Article 6 Paris Agreement VCM
VCMI’s New Scope 3 Flexibility Claim is an Important First Step
Today, the Voluntary Carbon Markets Integrity Initiative (VCMI) added a new Scope 3 Flexibility Claim to their Claims Code of Practice. We welcome the news, as the new claim will bring much-needed flexibility to companies looking to deliver on ambitious climate transition plans.
However, while this additional claim is a step in the right direction, its relatively limited scope will still leave critical tools for climate action on the table. Let’s dig in.
What is the VCMI Claims Code of Practice?
The VCMI Claims Code of Practice is a set of guidelines for making credible use of carbon credits within corporate climate strategies. The original guidance published in the summer of 2023 includes three levels of “Carbon Integrity Claims,” which, in addition to clearing specific quality thresholds, require companies to demonstrate progress towards an emissions reduction target, such as those mandated by the Science Based Targets Initiative.
Why add the Scope 3 Flexibility Claim?
The original Claims Code set a high bar for climate action– so high that fewer than five percent of companies will likely be able to meet even the lowest tier. The new claim level is designed to provide an easier on-ramp for companies, allowing them to apply carbon credits to a portion of their emissions targets now rather than waiting until after they’ve delivered on emissions reductions. Focusing on scope three emissions makes sense, as these emissions typically represent the largest gap between emissions reduction targets and companies’ greenhouse gas inventories.
What’s in the new claim?
Specifically, the flexibility claim will allow companies to use carbon credits to meet up to 50 percent of their scope three emissions, provided they have made demonstrable progress on their scope one & two emissions. The use of credits will need to be fully phased out by 2035.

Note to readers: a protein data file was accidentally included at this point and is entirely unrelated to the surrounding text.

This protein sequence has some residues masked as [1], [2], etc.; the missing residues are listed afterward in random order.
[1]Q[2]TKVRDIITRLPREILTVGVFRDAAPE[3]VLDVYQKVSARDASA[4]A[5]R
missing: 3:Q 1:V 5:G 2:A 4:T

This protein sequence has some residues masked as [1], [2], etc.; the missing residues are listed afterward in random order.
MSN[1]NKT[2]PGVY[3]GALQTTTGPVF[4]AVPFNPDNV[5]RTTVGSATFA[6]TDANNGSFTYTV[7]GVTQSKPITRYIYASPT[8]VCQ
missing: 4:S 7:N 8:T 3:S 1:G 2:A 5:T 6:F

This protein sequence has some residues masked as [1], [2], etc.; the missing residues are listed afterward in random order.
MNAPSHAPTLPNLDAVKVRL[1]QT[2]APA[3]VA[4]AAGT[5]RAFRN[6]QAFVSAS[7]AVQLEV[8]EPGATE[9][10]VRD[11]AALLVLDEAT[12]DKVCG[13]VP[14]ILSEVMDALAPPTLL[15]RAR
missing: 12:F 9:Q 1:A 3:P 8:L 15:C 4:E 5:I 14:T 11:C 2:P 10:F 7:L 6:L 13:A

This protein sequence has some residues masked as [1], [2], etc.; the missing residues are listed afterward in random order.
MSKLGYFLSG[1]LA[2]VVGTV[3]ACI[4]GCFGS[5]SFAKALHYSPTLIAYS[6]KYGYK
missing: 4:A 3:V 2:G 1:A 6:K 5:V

Will the new claim help to create more climate action?
There’s no doubt that the flexibility claim will make it easier for more corporations to adopt the VCMI’s claims code for pursuing an ambitious climate agenda. The question is whether the level of flexibility it provides will be enough to make a dent in the ambition gap that exists between corporate climate targets and global progress towards net zero. We are skeptical that it will be so for two reasons.
First, allowing credits for only a portion of scope three emissions is overly restrictive. Many companies, especially outside the US and EU, face significant logistical and policy hurdles to decarbonizing, including their scope one and two emissions.
In these cases, carbon credits can be a critical transitional investment. The structure of the new flexibility claim is sound but should be expanded in scope to include other types of emissions.
Second, we are concerned that the requirement to sunset the use of credits by 2035 will strongly limit investment in the voluntary carbon market, particularly impacting new initiatives.
Since establishing a new carbon project takes two to three years on average, many will be approaching the 2035 sunset target before they even begin issuing credits.
This risks cutting off vital funding for new and innovative carbon offsetting and removal projects, such as upstart ecosystem restoration projects and jurisdictional avoided deforestation projects that will utilize new methodologies. The phase-out requirement for carbon credits must be relaxed to prevent cutting off funding to projects primed to produce higher-quality carbon credits.
Despite these concerns, we applaud VCMI for taking the positive, practical step of adding more flexibility to the Claims Code of Practice. We expect the discussion to continue as the new claim undergoes beta testing in 2024, so we look forward to engaging more throughout that process.